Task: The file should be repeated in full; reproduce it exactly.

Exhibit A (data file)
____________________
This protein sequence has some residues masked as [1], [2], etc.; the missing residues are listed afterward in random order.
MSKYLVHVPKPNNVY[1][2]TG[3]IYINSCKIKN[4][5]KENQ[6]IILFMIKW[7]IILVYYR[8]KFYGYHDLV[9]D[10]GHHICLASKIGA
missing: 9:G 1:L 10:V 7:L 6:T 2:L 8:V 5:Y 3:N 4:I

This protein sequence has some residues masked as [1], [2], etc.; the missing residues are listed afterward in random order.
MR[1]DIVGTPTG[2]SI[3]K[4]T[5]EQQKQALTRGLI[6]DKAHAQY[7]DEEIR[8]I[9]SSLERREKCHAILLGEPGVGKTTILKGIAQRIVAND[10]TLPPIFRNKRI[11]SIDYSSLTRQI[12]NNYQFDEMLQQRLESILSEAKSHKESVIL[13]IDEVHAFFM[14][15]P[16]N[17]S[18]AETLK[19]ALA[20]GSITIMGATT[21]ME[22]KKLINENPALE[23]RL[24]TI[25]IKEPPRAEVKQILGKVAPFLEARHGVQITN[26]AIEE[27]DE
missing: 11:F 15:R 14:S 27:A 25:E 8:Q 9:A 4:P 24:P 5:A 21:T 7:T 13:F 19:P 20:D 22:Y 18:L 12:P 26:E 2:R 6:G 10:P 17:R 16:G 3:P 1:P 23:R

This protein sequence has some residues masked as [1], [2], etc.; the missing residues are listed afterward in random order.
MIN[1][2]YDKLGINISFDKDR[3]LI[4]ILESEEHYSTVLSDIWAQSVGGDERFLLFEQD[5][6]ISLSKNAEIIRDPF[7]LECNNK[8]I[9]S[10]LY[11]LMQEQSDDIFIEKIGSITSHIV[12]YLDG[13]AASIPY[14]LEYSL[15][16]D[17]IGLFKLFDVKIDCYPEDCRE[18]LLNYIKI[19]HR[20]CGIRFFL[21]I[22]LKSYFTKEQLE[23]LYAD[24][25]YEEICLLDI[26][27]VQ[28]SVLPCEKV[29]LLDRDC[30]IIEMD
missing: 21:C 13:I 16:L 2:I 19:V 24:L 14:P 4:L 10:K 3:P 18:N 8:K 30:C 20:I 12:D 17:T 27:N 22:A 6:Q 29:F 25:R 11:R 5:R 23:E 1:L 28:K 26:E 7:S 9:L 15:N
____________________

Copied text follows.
This protein sequence has some residues masked as [1], [2], etc.; the missing residues are listed afterward in random order.
MSKYLVHVPKPNNVY[1][2]TG[3]IYINSCKIKN[4][5]KENQ[6]IILFMIKW[7]IILVYYR[8]KFYGYHDLV[9]D[10]GHHICLASKIGA
missing: 9:G 1:L 10:V 7:L 6:T 2:L 8:V 5:Y 3:N 4:I

This protein sequence has some residues masked as [1], [2], etc.; the missing residues are listed afterward in random order.
MR[1]DIVGTPTG[2]SI[3]K[4]T[5]EQQKQALTRGLI[6]DKAHAQY[7]DEEIR[8]I[9]SSLERREKCHAILLGEPGVGKTTILKGIAQRIVAND[10]TLPPIFRNKRI[11]SIDYSSLTRQI[12]NNYQFDEMLQQRLESILSEAKSHKESVIL[13]IDEVHAFFM[14][15]P[16]N[17]S[18]AETLK[19]ALA[20]GSITIMGATT[21]ME[22]KKLINENPALE[23]RL[24]TI[25]IKEPPRAEVKQILGKVAPFLEARHGVQITN[26]AIEE[27]DE
missing: 11:F 15:R 14:S 27:A 25:E 8:Q 9:A 4:P 24:P 5:A 21:T 7:T 13:F 19:P 20:D 22:Y 18:L 12:P 26:E 2:R 6:G 10:P 17:R 16:G 3:P 1:P 23:R

This protein sequence has some residues masked as [1], [2], etc.; the missing residues are listed afterward in random order.
MIN[1][2]YDKLGINISFDKDR[3]LI[4]ILESEEHYSTVLSDIWAQSVGGDERFLLFEQD[5][6]ISLSKNAEIIRDPF[7]LECNNK[8]I[9]S[10]LY[11]LMQEQSDDIFIEKIGSITSHIV[12]YLDG[13]AASIPY[14]LEYSL[15][16]D[17]IGLFKLFDVKIDCYPEDCRE[18]LLNYIKI[19]HR[20]CGIRFFL[21]I[22]LKSYFTKEQLE[23]LYAD[24][25]YEEICLLDI[26][27]VQ[28]SVLPCEKV[29]LLDRDC[30]IIEMD
missing: 21:C 13:I 16:L 2:I 19:V 24:L 14:P 4:L 10:K 3:P 18:N 8:K 30:C 20:I 12:D 17:T 27:N 22:A 6:Q 29:F 25:R 11:R 5:R 23:E 1:L 28:K 26:E 7:S 9:L 15:N